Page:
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Re: [ontolog-forum] [ontology-summit] Proposed RDF FHIR syntax feedback

To: "[ontolog-forum] " <ontolog-forum@xxxxxxxxxxxxxxxx>
From: John F Sowa <sowa@xxxxxxxxxxx>
Date: Wed, 11 Mar 2015 13:40:02 -0400
Message-id: <55007DF2.7030107@xxxxxxxxxxx>
Leo, John B, Kingsley, and Phil,    (01)

I agree with Leo about the development of description logics,
but I'd like to extend the history both backward and forward:    (02)

  1. Aristotle developed ontology (his 10 categories and subcategories)
     and the first T-box (the syllogisms for reasoning about inheritance
     and constraints on the hierarchy).    (03)

  2. Porphyry (3rd century AD) drew the first surviving tree diagrams
     for representing hierarchies.  (But there are clues in earlier
     manuscripts that diagrams may have been used much earlier --
     for example, the words 'higher' and 'lower' for talking about
     the categories.)    (04)

  3. Aristotle and his successor Theophratus mentioned if-then rules,
     but the Stoic logicians developed them into a significant subset
     of propositional logic.    (05)

They used the term 'categorical syllogism' for the T-Box, 'hypothetical
syllogism' for forward and backward chaining with if-then rules, and
'disjunctive syllogisms' for inclusive and exclusive or.  For more,
see http://www.jfsowa.com/talks/aristo.pdf    (06)

For a recent conference about lattices of concepts, types, or sorts,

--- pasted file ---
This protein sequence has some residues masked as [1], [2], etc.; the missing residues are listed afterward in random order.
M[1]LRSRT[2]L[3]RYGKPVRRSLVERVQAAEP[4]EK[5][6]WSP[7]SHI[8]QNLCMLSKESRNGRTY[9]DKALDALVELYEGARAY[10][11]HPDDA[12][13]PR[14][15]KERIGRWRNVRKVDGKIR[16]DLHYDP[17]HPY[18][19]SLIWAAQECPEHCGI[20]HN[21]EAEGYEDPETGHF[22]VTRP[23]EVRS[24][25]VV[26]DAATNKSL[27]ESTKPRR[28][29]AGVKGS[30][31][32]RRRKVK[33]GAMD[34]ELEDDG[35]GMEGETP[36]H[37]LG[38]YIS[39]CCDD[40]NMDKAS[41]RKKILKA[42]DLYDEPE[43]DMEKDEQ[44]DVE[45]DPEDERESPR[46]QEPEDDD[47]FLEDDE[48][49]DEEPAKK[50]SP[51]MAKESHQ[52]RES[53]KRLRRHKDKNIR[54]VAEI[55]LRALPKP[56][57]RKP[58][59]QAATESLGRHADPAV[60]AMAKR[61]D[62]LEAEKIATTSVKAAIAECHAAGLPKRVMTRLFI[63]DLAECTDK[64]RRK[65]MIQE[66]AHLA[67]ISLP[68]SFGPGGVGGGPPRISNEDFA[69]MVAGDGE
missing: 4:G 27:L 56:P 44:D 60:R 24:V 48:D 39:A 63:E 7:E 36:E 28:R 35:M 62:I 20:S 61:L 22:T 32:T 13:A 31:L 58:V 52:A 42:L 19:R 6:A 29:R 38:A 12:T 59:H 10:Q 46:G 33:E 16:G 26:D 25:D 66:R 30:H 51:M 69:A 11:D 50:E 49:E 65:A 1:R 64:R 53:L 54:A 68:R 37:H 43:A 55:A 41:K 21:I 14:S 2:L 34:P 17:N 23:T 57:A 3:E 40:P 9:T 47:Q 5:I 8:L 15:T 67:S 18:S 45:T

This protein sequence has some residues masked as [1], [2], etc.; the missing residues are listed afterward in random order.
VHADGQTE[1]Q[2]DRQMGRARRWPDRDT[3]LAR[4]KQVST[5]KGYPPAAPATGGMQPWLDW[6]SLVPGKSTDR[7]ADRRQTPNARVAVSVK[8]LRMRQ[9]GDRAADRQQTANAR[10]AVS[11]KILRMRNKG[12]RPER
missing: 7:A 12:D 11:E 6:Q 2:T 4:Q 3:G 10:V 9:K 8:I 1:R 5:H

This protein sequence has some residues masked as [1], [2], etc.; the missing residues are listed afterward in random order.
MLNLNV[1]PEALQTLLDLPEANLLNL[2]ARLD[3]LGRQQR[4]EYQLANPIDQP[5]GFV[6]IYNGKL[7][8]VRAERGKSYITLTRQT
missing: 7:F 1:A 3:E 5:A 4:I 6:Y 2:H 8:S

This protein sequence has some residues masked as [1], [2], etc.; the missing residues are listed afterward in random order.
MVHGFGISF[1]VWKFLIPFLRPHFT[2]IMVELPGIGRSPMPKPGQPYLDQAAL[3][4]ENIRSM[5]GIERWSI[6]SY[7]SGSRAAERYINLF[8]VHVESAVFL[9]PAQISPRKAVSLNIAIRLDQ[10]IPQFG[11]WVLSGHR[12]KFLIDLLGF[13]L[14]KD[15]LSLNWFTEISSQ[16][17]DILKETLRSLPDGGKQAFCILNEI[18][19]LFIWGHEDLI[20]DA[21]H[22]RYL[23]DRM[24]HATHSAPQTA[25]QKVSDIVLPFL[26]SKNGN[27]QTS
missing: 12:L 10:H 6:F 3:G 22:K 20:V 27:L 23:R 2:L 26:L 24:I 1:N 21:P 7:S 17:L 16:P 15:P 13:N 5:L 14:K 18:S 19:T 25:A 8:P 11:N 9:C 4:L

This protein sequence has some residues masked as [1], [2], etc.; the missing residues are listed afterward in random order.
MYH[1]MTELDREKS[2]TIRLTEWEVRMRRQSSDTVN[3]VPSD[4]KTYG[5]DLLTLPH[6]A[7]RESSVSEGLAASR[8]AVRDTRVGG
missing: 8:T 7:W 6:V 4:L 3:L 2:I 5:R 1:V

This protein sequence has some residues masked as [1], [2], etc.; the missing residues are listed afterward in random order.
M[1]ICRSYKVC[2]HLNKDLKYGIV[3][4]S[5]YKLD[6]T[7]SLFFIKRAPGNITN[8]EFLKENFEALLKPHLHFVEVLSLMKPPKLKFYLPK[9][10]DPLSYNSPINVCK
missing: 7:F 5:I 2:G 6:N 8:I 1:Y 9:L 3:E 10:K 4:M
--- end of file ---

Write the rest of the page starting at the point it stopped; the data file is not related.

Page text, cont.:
see http://ceur-ws.org/Vol-1252/    (07)

> the Wikipedia page discusses ABox and TBox, I'm not convinced that
> the definition is sufficient. It says, "TBox statements describe a
> conceptualization, a set of concepts and properties for these concepts"
> and "Together ABox and TBox statements make up a knowledge base".    (08)

William of Ockham was much clearer and more precise than that.  He also
developed an early version of model theoretic semantics for stating the
truth conditions for the three kinds of syllogisms (expressed in Latin).    (09)

> I still don't know who coined the terms ABox and TBox.    (010)

Leo and Phil cited the original paper that introduced those terms:
http://aaaipress.org/Papers/AAAI/1983/AAAI83-005.pdf    (011)

> Basically, we should be able to collectively curate a glossary of terms,
> without being impeded by the futile pursuit of global consensus.    (012)

There was a global consensus about the Aristotelian subset that lasted
until the end of the 19th century.  But symbolic logic with its
mathematical notation struck fear in the hearts of people who flunked
high-school algebra.    (013)

But it's possible to introduce full first-order logic in just six
slides.  See slides 7 to 12 of http://www.jfsowa.com/talks/clintro.pdf    (014)

I admit that it takes a full one-hour lecture to get people to feel
comfortable with the notation.  But once they do, they have the basis
for defining the terms used in logic, ontology, and related subjects
without presupposing a single word in any natural language.    (015)

John    (016)

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